Michael John Shehadie was found to have breached statutory provisions binding solicitors in relation to mortgages.
“In our view the respondent is continuing to have some difficulty in acknowledging his offences, and the risk to which they exposed others,” the tribunal said in relation to a misappropriation charge.
In one instance, Mr Shehadie, of Michie Shehadie & Co, was found to have directed the estate agent to deposit money into his practice’s trust account, before he transferred the money into his cash management account.
Though Mr Shehadie made no use of the money while it was under his control, the tribunal found he breached the purchaser’s right to have the deposit monies held in trust pending settlement and to receive the benefit of any interest earned during this period.
Mr Shehadie admitted that in 2011 he acted in respect of a regulated mortgage, a breach of the Legal Profession Act 2004. In another case, he admitted that he failed in his obligation to give written notice to a client of the fidelity insurance risk she might face if she entrusted money to him.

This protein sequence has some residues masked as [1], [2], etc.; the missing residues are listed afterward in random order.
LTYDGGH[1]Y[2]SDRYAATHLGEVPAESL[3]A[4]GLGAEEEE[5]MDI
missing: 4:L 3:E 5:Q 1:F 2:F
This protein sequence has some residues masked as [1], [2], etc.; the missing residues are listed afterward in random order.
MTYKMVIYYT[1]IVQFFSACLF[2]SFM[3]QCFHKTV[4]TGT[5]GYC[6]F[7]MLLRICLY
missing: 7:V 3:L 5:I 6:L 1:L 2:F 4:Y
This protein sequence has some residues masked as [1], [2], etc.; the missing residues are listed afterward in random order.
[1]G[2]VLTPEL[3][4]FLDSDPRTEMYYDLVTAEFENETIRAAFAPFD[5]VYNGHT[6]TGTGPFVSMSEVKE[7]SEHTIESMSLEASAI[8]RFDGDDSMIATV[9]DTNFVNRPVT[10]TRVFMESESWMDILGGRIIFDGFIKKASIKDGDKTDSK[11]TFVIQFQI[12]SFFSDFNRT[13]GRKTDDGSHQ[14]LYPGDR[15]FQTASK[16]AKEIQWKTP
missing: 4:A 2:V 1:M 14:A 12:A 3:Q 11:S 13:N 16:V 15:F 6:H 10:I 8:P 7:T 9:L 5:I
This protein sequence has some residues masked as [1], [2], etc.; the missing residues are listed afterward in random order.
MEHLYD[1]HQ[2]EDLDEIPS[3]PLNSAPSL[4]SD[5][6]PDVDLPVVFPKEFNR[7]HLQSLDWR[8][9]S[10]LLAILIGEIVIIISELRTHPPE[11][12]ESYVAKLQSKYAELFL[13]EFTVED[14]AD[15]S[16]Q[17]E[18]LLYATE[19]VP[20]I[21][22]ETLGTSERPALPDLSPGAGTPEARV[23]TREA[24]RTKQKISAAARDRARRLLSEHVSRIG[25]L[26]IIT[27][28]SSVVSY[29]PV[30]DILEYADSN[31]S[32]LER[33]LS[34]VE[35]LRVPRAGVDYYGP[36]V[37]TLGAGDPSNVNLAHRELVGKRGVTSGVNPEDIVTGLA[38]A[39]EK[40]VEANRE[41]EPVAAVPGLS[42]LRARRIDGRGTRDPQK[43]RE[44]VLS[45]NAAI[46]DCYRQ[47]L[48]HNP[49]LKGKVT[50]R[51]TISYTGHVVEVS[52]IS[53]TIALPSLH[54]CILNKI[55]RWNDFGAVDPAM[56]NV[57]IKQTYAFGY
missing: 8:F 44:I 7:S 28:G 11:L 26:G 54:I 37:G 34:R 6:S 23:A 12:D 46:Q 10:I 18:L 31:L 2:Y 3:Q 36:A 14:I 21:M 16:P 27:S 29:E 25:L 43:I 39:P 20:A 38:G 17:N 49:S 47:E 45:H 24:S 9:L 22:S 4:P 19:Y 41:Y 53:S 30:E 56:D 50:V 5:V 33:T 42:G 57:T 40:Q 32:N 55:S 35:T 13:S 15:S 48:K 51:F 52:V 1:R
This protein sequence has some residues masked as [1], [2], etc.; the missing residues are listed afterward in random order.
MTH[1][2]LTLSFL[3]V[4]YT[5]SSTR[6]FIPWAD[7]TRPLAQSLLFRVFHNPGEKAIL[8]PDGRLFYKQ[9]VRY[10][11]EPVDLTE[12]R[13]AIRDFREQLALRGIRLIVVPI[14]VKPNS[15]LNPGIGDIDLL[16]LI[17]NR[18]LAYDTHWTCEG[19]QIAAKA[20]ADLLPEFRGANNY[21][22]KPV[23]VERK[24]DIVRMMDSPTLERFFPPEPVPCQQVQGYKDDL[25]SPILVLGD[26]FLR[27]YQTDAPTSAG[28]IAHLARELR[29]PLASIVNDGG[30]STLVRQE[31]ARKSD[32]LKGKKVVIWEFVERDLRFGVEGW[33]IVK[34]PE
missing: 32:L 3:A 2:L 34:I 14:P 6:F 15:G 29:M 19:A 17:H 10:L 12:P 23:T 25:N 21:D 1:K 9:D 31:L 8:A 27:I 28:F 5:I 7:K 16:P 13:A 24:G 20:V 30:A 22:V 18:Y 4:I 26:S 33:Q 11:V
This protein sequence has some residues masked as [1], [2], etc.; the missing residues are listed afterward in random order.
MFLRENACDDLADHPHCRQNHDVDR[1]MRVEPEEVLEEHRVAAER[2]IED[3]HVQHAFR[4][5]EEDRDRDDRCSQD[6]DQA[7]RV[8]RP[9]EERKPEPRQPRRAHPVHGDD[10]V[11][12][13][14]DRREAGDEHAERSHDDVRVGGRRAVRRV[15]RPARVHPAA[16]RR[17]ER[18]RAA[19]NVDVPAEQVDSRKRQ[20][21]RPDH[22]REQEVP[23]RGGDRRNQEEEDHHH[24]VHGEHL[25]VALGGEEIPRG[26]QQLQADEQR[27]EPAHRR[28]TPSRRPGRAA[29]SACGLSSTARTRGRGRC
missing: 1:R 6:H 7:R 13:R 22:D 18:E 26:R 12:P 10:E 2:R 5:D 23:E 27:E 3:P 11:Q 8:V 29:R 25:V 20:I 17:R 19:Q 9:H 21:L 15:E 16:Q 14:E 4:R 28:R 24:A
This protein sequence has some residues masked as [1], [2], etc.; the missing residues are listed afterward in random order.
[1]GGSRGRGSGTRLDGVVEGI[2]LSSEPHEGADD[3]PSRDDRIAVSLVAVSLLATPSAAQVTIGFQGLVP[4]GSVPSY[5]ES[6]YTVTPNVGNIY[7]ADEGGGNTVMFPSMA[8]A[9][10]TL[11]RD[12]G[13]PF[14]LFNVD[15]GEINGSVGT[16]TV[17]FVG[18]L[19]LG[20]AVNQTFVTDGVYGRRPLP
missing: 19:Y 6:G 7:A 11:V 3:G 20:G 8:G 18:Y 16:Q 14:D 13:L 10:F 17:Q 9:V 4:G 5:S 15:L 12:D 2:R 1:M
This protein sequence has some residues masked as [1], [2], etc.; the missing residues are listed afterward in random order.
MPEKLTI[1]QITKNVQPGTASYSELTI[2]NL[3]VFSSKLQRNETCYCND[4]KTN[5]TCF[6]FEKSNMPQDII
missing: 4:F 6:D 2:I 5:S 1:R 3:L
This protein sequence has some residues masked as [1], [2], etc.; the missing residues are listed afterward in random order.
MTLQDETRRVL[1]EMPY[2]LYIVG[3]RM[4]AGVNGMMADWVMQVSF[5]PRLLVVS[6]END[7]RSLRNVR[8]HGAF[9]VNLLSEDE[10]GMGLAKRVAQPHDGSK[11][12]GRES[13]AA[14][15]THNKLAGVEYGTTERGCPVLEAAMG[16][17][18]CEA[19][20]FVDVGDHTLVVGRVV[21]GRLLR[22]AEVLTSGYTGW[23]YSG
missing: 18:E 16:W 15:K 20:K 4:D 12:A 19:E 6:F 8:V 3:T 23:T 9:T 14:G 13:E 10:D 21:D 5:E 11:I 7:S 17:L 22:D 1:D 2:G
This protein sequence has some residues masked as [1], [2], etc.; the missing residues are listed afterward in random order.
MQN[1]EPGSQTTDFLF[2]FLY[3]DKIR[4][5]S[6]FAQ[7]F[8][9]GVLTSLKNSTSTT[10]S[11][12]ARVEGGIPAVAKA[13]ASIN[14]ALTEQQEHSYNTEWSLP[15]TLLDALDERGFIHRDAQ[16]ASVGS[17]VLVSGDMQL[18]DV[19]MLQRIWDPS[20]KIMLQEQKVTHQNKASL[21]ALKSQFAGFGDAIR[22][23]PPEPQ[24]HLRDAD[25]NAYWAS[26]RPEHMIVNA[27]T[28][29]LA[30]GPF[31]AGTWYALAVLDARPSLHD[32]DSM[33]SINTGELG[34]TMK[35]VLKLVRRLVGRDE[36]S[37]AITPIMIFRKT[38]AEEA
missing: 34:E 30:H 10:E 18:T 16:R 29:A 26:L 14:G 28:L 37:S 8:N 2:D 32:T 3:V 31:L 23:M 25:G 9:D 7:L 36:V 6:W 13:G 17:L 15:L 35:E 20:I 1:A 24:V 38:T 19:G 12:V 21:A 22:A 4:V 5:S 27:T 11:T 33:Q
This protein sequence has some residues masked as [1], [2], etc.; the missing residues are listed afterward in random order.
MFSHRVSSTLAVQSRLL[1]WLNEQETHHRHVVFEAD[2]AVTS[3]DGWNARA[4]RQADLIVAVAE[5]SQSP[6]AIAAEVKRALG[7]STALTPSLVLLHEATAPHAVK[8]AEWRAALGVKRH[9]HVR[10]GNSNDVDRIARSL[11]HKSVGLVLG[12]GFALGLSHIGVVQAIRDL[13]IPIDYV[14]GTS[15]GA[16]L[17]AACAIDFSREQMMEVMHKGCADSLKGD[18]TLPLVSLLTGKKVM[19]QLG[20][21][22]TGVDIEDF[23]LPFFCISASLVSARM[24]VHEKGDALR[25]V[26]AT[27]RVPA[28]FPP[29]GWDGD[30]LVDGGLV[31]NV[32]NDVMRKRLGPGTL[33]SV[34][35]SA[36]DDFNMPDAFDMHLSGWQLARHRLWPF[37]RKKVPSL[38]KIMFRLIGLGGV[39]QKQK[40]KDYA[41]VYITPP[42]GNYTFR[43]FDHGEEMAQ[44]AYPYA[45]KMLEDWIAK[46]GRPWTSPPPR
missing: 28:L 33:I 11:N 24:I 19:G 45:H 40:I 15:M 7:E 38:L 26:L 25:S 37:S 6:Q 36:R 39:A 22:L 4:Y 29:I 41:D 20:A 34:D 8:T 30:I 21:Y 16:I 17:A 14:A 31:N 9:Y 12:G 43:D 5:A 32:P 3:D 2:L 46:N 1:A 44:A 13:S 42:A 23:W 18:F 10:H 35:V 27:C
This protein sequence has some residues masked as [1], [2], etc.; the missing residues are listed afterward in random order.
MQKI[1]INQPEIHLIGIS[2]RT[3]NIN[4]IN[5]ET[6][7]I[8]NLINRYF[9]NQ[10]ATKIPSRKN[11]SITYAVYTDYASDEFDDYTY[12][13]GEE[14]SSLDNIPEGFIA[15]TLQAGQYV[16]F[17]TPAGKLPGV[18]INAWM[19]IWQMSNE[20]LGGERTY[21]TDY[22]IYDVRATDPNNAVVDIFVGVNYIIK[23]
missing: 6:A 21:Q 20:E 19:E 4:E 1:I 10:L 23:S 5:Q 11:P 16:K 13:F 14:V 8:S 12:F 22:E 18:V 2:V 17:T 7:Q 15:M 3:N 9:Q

He was charged with misappropriation over the same matter, but denied that he had behaved dishonestly.
“The conduct in which he engaged in not holding the deposit pending settlement in a trust account would be seen by reasonably minded, objective observers as dishonest,” the tribunal found.
The tribunal ordered that Mr Shehadie pay the law society’s costs, in addition to the $25,000 fine.
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